Both the US and U.K. triaged in fewer than half the cases that the Singapore and Japanese symptom checkers did. More worrying, they consistently missed severe Covid and pneumonias – advising such cases to stay home with no follow-up AT ALL!!
I was utterly shocked when the results came in. Indeed, so concerned that I released the data immediately to NHS Digital and contacted the clinical team there. As it stood…you could be 85 years old, with multiple co-morbidities, fever and cough for seven days and “stay home” with no follow-up!
My issue was, of course, patient safety. Delaying intervention increases the chance of death and disability. And people were dying at home. A lot of people.
There was also the issue of effective use of hospital resources. Delayed presentation meant higher and longer care needs!
The entire NHS survives because our incredible GPs are so good at telling when someone needs hospital care (of course they don’t always get it right, but they are very good). Intervention early = short admission and low complications. Late also = filling hospitals up sooner!
The clinical team at NHS Digital were very engaged, looking to improve the algorithm. We had a meeting and they took our results. Next I hear in May 2020, they were discussing it with senior advisers/executives.
Eventually our results were published and picked up by MSM.
The BBC questioned NHS Digital, who simply stated that our results were dated and referred to an old version of the 111 triage system.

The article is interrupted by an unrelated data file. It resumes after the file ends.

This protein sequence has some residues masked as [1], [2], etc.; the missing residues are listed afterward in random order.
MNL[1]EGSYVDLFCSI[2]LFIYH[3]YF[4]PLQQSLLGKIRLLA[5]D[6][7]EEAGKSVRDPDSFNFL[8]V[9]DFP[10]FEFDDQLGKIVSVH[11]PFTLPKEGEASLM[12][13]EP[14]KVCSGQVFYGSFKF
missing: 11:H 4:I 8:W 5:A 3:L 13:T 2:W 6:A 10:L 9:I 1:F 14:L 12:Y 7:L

So, we repeated the study…
There were some improvements. For example, breathing issues typically led to contact of some sort.
But, the UK 111 and US CDC symptom checkers remained dangerous.
Notably, there is also serious concerns that they actually increase demands on healthcare!
Crucially, the 111 online patient-led triage system remained central to the UK response. The public were actively discouraged from contacting GPs or going directly to A&E.
Instead of clinical triage, the UK population received automated triage or no triage at all.
An important Covid inquiry question?
Triage is so central to our response. Done badly it will increase death and disability. Done well and it saves lives and resources.
To this day, we have seen no quality or safety data/assessments about these triage systems.
- What were the considerations that led to the lower standard of triage for Covid patients?
- Was it known that the elderly and vulnerable would be exposed to greater risk with such a triage system?
- And why was primary care displaced from the pathway to later in the pathway?
- And crucially, did the resources exist to clinically triage all cases? That is, was care rationed and compromised prematurely?
We know there was “capacity” within the NHS during the first wave, and probably others. Why was the entire nation triaged as if there were none?
Be clear, GPs and hospitals had no say on these triage systems. Our bit came after the automated 111 triage. Why such high barriers for assessment? Could manpower have been moved around to provide actual clinical triage? Likely!
We deserve to know for clarity, but it is more crucial to identify the faulty processes that led to such a seemingly untested online triage system replacing usual standards of care.
Future pandemic responses depend on admitting where it went wrong and correcting it!